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Former Ohio State Wrestler Angered By Judge's Decision To Dismiss Richard Strauss Lawsuits

Dr. Richard Strauss
Associated Press
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A judge’s decision to dismiss all lawsuits against Ohio State University for alleged sexual abuse by former team doctor Richard Strauss angers former wrestler Mike Schyck.

“I’m angry at Ohio State,” Schyck said. “I’m angry at the judge. I’m angry at the legislators.”

Schyck is part of a group of more than 100 former OSU students who have alleged sexual abuse by Strauss between 1978-1998.

U.S. District Court Judge Michael H. Watson dismissed the cases Wednesday and said that Ohio State officials turned a blind eye and the university failed the survivors. He also said that now the legal system also has failed them. However, he agreed with OSU's argument that the legal window for such claims had passed.

Schyck said that conclusion is not surprising.

“Along the way, all Ohio State has done is fought us in courts to dismiss this and they got what they wanted,” he said.

Schyck said the case is not about money, but instead about the university being held accountable. He and nearly 100 others turned down a settlement with OSU to the tune of $47 million.

“We weren’t wanting just to settle, to get a monetary settlement. Because if you look at the settlement, they put in there they were going to deny any wrongdoing whatsoever so why would anybody put their name to something like that.”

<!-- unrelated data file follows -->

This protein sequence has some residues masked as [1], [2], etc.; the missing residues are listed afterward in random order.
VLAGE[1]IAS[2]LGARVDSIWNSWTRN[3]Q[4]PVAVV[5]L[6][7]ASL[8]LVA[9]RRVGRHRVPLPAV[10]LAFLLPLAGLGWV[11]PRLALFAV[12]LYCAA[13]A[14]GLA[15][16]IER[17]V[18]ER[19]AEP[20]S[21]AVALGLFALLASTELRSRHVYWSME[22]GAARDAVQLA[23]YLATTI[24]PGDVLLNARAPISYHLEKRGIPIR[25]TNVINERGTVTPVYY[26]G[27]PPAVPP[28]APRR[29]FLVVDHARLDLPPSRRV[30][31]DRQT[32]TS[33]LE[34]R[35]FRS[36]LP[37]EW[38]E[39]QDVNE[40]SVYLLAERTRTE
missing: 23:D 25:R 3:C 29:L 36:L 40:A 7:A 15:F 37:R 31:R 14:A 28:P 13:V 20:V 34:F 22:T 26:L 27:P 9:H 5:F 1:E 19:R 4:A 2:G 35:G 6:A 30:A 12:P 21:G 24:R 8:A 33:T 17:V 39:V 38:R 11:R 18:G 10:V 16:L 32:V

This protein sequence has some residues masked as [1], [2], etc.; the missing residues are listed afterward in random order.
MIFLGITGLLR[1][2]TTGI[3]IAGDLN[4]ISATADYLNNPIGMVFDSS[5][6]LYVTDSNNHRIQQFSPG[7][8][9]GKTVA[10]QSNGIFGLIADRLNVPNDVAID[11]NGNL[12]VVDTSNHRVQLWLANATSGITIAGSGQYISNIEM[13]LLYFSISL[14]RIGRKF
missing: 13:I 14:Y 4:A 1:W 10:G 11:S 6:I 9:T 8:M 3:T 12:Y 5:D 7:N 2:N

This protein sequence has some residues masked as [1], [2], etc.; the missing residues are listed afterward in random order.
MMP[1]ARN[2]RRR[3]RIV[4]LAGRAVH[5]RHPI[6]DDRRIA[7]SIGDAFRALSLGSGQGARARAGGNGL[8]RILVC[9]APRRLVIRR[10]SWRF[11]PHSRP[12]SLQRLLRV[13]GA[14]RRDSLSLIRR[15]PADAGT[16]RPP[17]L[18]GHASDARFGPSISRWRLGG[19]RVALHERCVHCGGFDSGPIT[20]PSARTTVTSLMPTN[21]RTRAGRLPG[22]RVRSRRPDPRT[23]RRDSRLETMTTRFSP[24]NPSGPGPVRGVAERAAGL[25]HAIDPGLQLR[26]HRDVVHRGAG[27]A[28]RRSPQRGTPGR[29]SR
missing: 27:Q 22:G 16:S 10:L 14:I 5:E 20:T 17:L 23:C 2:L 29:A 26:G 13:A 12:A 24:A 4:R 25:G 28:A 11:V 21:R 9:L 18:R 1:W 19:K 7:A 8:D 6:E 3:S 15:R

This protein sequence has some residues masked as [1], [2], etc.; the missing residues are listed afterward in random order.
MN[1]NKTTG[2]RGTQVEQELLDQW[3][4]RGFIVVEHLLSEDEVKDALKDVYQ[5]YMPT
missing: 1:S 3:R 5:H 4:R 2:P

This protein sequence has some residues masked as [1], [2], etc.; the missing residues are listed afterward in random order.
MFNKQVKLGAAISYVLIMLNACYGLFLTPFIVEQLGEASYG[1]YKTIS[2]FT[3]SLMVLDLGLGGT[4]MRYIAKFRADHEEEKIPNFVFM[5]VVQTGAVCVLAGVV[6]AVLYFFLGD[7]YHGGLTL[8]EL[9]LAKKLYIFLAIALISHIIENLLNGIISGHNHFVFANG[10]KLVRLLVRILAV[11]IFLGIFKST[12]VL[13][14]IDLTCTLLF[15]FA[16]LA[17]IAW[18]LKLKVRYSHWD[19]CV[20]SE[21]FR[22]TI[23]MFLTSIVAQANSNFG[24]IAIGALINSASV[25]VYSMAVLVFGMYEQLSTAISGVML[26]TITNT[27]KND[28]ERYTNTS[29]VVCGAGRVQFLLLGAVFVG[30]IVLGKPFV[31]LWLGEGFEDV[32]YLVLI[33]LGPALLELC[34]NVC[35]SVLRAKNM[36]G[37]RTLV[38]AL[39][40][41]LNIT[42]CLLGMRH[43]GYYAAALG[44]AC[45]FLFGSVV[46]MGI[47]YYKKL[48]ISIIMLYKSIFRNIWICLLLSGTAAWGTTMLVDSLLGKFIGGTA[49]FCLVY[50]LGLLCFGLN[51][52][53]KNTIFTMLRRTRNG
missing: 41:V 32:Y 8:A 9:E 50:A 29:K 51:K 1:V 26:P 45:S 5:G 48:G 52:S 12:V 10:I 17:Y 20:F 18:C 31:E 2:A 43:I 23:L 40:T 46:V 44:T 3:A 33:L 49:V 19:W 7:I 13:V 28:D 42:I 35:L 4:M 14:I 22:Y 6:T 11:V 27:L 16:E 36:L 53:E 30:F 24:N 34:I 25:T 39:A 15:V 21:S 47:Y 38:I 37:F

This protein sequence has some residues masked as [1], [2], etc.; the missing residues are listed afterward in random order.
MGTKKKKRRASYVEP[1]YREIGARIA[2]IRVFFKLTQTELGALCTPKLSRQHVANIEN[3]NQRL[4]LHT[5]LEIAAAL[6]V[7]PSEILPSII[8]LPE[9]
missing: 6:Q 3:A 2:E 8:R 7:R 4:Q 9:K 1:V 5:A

The law firm of Estey and Bombarger in San Diego is handling the group of nearly 100 plaintiffs including Schyck.

Attorney Stephen Estey said the plaintiffs had filed motions for Watson to recuse himself because of a conflict of interest involving Watson’s wife and a business relationship selling OSU-related merchandise. Estey also said that Watson teaches at OSU’s Mortiz College of Law. The judge dismissed those motions.

In an emailed statement, Ohio State spokesman Ben Johnson wrote, “Beginning in 2018, Ohio State sought to uncover and acknowledge the truth about Richard Strauss’ abuse and the university’s failure at the time to prevent it. We are forever grateful to the survivors who participated in the independent Perkins Coie investigation, which could not have been completed without their strength and courage, and we offer our deepest regrets and apologies to all who experienced Strauss’ abuse.”

“The university has reached settlement agreements with more than 230 survivors and will continue to cover the cost of professionally certified counseling services and treatment for anyone affected by Strauss.”

Debbie Holmes began her career in broadcasting in Columbus after graduating from The Ohio State University. She left the Buckeye state to pursue a career in television news and worked as a reporter and anchor in Moline, Illinois and Memphis, Tennessee.